As it stands, the United Kingdom (UK) is due to leave the European Union (EU) in March this year following a referendum in 2016. Britain said it was being held back by the EU, which has been imposing too many rules on businesses and charging billions of pounds yearly in membership fee that amounted to very little returns.
Over years, the EU, has served as an economic and political muscle between the European countries to foster trade and economic cooperation with its own currency, its own parliament and it now sets rules across sectors.
Months of negotiation resulted in the UK and EU agreeing to a Brexit deal which comes in two parts. A withdrawal agreement, a legally-binding text that stipulates terms of the UK’s divorce from the EU and A statement of future relations that explains the long-term relationship between the UK and EU particularly in trade, defense and security.
Britain Prime Minister Theresa May triggered the two-year process of UK leaving the EU. She set out her negotiating goals, outlined her plans for a transition period after Brexit and set out her thinking on the kind of trading relationship the UK wants with the EU.
A summary from the London School of Economics (LSE), analyzing several economic projection models of Brexit, highlighted a long-term loss of GDP for the UK economy compared to the status quo projections of remaining part of the EU and its single market.
“The range of estimates is large, from a loss of GDP of nearly ten percentage points to a gain of four points,” read the summary.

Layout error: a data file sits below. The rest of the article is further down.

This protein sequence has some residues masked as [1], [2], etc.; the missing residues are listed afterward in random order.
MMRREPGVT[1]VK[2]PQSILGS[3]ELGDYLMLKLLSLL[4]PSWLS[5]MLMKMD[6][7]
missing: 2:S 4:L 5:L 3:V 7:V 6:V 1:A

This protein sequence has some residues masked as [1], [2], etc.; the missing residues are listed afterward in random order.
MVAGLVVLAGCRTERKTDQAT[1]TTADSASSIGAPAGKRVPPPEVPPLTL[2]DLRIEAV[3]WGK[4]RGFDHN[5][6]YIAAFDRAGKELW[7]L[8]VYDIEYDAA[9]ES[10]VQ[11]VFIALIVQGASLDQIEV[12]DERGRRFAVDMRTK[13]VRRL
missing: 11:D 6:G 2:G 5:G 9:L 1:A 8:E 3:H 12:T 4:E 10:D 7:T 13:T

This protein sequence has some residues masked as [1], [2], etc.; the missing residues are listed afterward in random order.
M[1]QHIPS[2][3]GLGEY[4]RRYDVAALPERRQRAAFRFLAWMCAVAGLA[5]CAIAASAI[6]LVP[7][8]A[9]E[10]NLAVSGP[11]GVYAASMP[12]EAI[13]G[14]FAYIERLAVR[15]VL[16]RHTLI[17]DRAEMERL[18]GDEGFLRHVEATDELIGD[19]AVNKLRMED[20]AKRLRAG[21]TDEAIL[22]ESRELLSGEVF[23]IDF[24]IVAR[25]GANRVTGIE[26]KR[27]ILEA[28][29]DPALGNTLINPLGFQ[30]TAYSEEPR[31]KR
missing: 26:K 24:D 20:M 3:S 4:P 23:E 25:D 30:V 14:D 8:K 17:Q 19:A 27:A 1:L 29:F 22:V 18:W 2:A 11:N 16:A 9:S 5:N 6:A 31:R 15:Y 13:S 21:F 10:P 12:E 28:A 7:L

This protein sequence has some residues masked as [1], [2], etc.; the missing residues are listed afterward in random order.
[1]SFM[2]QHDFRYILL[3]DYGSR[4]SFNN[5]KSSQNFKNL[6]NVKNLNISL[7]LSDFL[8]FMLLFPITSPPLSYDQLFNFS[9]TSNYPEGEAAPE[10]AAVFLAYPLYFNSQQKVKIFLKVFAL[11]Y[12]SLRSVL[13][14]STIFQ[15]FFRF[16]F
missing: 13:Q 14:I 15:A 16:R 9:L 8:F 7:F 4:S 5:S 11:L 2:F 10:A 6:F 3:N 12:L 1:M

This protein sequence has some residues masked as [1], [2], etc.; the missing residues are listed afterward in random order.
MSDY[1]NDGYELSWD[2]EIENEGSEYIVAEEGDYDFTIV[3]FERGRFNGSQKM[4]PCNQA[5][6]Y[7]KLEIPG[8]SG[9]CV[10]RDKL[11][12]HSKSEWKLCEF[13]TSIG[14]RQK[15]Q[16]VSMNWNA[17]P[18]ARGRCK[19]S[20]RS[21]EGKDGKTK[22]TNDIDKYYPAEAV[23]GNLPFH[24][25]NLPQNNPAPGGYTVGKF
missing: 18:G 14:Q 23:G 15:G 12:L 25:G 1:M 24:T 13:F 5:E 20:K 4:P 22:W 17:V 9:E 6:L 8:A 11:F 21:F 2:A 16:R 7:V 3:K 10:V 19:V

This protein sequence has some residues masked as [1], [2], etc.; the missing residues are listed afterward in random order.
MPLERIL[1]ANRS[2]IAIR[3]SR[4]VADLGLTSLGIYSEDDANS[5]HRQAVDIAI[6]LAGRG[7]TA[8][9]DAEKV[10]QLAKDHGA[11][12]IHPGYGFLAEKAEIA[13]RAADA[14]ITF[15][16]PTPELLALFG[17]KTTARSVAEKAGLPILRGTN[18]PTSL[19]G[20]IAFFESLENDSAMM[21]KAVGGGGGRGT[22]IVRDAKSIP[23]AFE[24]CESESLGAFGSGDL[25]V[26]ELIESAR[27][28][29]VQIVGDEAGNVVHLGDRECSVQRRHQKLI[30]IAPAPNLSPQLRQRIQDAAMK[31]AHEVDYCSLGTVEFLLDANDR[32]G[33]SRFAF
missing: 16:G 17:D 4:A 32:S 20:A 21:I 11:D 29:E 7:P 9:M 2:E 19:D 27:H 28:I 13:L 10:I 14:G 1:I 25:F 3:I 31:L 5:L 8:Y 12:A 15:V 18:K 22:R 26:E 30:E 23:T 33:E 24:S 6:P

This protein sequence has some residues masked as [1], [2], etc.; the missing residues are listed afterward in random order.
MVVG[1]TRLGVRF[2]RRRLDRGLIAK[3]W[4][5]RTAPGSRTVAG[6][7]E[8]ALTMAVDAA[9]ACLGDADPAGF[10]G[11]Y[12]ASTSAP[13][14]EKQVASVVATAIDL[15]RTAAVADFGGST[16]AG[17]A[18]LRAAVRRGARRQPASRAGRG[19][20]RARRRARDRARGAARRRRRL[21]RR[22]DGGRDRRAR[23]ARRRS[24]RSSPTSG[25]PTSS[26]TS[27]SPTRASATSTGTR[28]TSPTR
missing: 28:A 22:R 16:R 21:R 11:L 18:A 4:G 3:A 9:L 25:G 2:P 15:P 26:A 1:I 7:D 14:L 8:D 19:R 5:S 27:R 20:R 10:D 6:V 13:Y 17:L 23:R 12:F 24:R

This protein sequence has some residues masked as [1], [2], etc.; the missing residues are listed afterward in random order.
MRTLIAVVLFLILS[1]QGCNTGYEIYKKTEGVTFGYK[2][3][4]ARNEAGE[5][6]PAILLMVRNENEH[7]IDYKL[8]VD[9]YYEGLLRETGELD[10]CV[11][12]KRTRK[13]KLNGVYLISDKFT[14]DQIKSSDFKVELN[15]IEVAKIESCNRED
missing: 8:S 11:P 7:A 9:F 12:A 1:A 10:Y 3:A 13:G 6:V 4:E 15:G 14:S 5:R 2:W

To boost the post-Brexit economy by £35 billion, the Britain government announced that International students post-study leave period will be extended to six months for undergraduate and masters students and a year for doctoral students.
”I strongly welcome the publication of this strategy as a signal of a change in direction. International students contribute a huge amount to the UK, not only economically but also by enriching the international education environment in our universities for all students. We particularly welcome steps to improve the visa regime. We would like the government to go further and extend this opportunity to at least two years and we will continue to urge them on this point,” commented Professor Dame Janet Beer, President of Universities UK.
The move seeks to increase the number of international students in the UK to 600,000 by 2030. Currently, there are 460,000 foreign university students in the UK, generating £20 billion per year through education exports including income from international students.
“As we prepare to leave the EU it is more important than ever to reach out to our global partners and maximize the potential of our best assets – that includes our education offer and the international students this attracts,” said Education Secretary Damian Hinds said
The UK’s education system precedes its reputation.